High Court Rules NLRB Appointments Unconstitutional

By Joanne Deschenaux Jun 26, 2014

In a unanimous decision, the U.S. Supreme Court struck down three of President Barack Obama’s recess appointments to the National Labor Relations Board (NLRB). The high court, ruling June 26, 2014, said that the appointments were unconstitutional because they were made during a three-day recess in pro forma Senate sessions, and “three days is too short a time to bring a recess within the scope of the [U.S. Constitution’s Recess Appointments] Clause.” (National Labor Relations Board v. Noel Canning, No. 12-1281).

This means that “every decision that was made in which any of those three appointees were the quorum-making vote is invalid,” according to Brian Hayes, a former NLRB member who served on the board with the three members whose appointments were at issue. “This creates confusion for employers. Many of these decisions were controversial, groundbreaking, reversing precedent,” said Hayes, who is currently an attorney with Ogletree Deakins in Washington, D.C.

Wide-Reaching Impact

Testifying before a U.S. House of Representatives subcommittee on June 14, 2014, Roger King, a member of the Jones Day law firm’s Labor & Employment Practice Group who also serves as senior labor and employment counsel for the Human Resource Policy Association, spoke about the implications if the high court were to strike down the appointments. He noted the following:

• There were more than 700 reported and unreported decisions issued by the challenged recess appointees during the time period from January 2012 until August 2013.

• Enforcement actions by at least 10 regional directors of the NLRB who were approved by the 2012-13 recess appointee board also could be subject to being set aside.

• Delegations of authority from the 2012-13 challenged recess appointee board to its acting general counsel, especially in the injunction area, may also be subject to litigation attack.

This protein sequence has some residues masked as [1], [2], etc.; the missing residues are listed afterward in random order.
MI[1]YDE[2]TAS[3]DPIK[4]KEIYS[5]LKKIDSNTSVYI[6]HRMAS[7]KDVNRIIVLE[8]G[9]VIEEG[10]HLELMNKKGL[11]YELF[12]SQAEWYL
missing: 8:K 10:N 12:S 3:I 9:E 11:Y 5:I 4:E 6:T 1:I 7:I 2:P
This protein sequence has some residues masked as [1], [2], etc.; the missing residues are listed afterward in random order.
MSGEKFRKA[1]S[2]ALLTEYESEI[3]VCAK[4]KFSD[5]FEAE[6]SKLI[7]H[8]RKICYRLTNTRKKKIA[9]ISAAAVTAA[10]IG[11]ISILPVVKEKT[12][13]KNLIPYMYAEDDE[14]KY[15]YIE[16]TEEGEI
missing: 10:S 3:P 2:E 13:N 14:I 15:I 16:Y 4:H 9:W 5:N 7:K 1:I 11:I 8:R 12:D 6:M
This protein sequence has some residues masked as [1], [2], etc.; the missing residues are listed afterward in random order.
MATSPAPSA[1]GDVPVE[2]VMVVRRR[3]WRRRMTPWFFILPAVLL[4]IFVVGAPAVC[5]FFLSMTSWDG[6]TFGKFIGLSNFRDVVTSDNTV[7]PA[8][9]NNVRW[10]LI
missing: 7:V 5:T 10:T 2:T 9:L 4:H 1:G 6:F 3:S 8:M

• Approximately 4,000 reported and unreported decisions of potentially quorumless boards over the last 20 years, as well as actions of regional directors approved by such boards, may be invalid.

• There are 144 challenges to decisions of the president’s January 2012 challenged recess appointees pending in the various federal circuit courts of appeal with at least one case challenge pending in each federal circuit court. All of those cases may be returned to the board for reconsideration.

Interpreting the Recess Appointments Clause

Noel Canning, a Pepsi-Cola distributor, asked the D.C. Circuit to set aside an NLRB order, claiming that the board lacked a quorum because three of the five board members had been invalidly appointed. The nominations of the three members in question were pending in the Senate when it passed a Dec. 17, 2011, resolution providing for a series of pro forma sessions, with “no business transacted,” every Tuesday and Friday through Jan. 20, 2012.

Invoking the Recess Appointments Clause, which gives the president the power “to fill up all vacancies that may happen during the recess of the Senate,” the president appointed the three members in question between the Jan. 3 and Jan. 6 pro forma sessions. Noel Canning argued primarily that the appointments were invalid because the three-day adjournment between those two sessions was not long enough to trigger the Recess Appointments Clause. The appellate court found the appointments unconstitutional, and the high court agreed.

Writing for the court, Justice Stephen Breyer, joined by Justices Anthony Kennedy, Ruth Bader Ginsburg, Sonya Sotomayor and Elena Kagan, first concluded that the phrase “the recess of the Senate” in the Recess Clause applies to both inter­session recess (breaks between formal sessions of the Senate) and intra-session recesses (breaks in the middle of a formal session) of substantial length.

Further, for purposes of the Recess Appointments Clause, the Senate is in session when it says that it is, provided that, under its own rules, it retains the capacity to transact Senate business. “Under the standard set forth here,” Breyer wrote, “the Senate was in session dur­ing the pro forma sessions at issue. It said it was in session, and Senate rules make clear that the Senate retained the power to con­duct business.”

But, Breyer continued, although the Clause does not say how long a recess must be, even the federal government itself conceded that a three-­day recess would be too short.

The remaining four justices—Chief Justice John Roberts Jr., and Justices Clarence Thomas, Antonin Scalia and Samuel Alito Jr.—agreed with the judgment of the court striking down the appointments, but would have gone even further than the majority, ruling that the president’s recess-appointment power only occurs during breaks between usually year-long sessions of the Senate.

The Society for Human Resource Management submitted an amicus brief in this case supporting Noel Canning, and arguing that the three recess appointments were unconstitutional.

Resulting Uncertainty Should be Addressed

“The regulated community may not like regulation, but what it likes less is uncertainty, and that is what we have now,” Hayes said. “I would hope that the board makes resolving the problems that have come about because of the invalidity of these appointments their first order of business. They need to address this before they do anything else,” he concluded.

Joanne Deschenaux, J.D., is SHRM’s senior legal editor.


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